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Coin Collector Humor

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Pillar of the Community
United Kingdom
7622 Posts
 Posted 07/04/2020  06:40 am  Show Profile   Check NumisRob's eBay Listings Bookmark this reply Add NumisRob to your friends list Get a Link to this Reply
Finally revealed - the official guide to listing coins on eBay!

How to sell coins on e-Bay:

1. Empty your pockets, look behind the sofa cushions or in the car cup holder, find all the loose change you've got.

2. If you don't have any coins because you're the sort of person who always uses plastic, don't worry. Withdraw some money from the ATM and buy some groceries from the supermarket. You're bound to get some coins in change.

3. Remember that every coin is incredibly valuable and of interest to a collector!

4. Take photos of the coins. It doesn't matter if the photos are small, out-of-focus, upside-down or too dark to see any detail: coin collectors aren't fussy about that sort of thing. It doesn't matter either if you hold the coins between your fingers and get greasy marks all over them - collectors won't worry about that either. And if the coins are a bit dirty, why not clean them up a bit with some metal polish or a wire wool pad?

5. List your coins on eBay, bearing in mind that any coin must be worth at least $100. If it's a quarter with a special picture on it, such as one of the National Parks, or if it's dated before about 1980, then it must be worth at least $500. You can always check on eBay to see what other people are selling them for. (Note: Always look at the current selling and "Buy It Now" prices - don't look at the sold listings). And always use the words "Extremely Rare" when listing coins.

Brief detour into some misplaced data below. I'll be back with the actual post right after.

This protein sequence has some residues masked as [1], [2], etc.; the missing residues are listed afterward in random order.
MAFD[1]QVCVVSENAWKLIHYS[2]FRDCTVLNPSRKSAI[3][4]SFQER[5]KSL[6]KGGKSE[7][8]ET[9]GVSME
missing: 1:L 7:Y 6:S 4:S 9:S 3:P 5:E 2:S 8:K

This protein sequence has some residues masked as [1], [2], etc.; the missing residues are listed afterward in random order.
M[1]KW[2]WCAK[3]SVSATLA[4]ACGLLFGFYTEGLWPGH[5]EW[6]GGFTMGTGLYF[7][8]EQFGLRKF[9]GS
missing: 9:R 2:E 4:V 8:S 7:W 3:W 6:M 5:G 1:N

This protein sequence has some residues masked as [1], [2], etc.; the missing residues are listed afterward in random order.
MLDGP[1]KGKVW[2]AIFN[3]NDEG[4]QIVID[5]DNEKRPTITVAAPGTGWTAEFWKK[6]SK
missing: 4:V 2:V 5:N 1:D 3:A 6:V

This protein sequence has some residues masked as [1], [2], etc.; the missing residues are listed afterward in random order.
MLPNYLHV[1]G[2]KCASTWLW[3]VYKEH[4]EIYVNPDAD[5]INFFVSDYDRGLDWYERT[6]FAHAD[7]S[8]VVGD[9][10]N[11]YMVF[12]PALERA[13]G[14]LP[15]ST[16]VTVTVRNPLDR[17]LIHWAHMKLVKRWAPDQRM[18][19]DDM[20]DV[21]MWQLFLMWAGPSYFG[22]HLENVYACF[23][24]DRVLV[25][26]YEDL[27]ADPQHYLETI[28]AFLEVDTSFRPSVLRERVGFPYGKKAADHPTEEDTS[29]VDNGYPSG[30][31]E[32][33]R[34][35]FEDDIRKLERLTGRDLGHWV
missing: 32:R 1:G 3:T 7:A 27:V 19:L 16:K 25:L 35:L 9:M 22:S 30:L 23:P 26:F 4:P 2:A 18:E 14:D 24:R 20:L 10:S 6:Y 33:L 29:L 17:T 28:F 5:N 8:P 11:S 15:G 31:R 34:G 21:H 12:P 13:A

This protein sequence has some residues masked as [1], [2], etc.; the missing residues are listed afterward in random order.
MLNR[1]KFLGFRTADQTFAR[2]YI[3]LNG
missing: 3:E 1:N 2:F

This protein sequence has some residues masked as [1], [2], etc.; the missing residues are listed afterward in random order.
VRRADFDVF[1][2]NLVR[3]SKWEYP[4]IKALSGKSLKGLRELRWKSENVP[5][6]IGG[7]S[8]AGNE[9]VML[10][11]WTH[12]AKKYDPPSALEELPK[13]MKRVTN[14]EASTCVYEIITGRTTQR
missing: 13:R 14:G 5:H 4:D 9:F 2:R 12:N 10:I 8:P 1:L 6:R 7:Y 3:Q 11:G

6. If the coin is discoloured, has dents or edge knocks, or has a hole in it, describe it as an 'error'. Coin collectors love errors, and you'll get even more money for it!

7. Pay extra to list your eBay auction items with "Buy It Now" prices. What's a few extra cents when you are going to get $500 for that 1982 quarter or 1997 Memorial reverse penny in a few days' time?

8. Think seriously about using eBay's Promoted Listings scheme for some of your coins. That way, far more collectors will see them, and more and more people will realise that you're a coin specialist! The great deals you are offering on your coins may also attract buyers to any clothes, hi-fi accessories or anything else you've also listed on eBay!

9. Just wait for the bids to come in! There are thousands of billionaire collectors out there who will happily pay crazy money to get one of your coins!

10. You are now an expert on coins. No need to buy a coin catalogue or join one of those forums on the internet with all those crusty old collectors who spend valuable coins every day without realising it! Of course they're valuable - otherwise why are so many other eBay sellers listing them for similar prices?
Edited by NumisRob
07/04/2020 08:29 am
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 Posted 07/04/2020  07:24 am  Show Profile   Bookmark this reply Add keith12 to your friends list Get a Link to this Reply
That's funny
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1862 Posts
 Posted 07/04/2020  6:17 pm  Show Profile   Bookmark this reply Add Pertinax to your friends list Get a Link to this Reply

Quote:
How to sell coins on e-Bay


I suggest some extra rules.

a) Specify no returns.
b) Make sure your postage costs are covered 3 times over.
c) Underline rarity or genuineness by making a statement that's likely to instil confidence. 'A coin expert told me this coin is very rare.' or 'Sotheby's confirmed this coin is genuine.'
(I saw the latter statement on a lot with a replica Oxford pound.)
d) I post once a week.
e) Ensure you don't answer questions.
Life Fellow, Royal Numismatic Society

My wants list: http://goccf.com/t/283145
Valued Member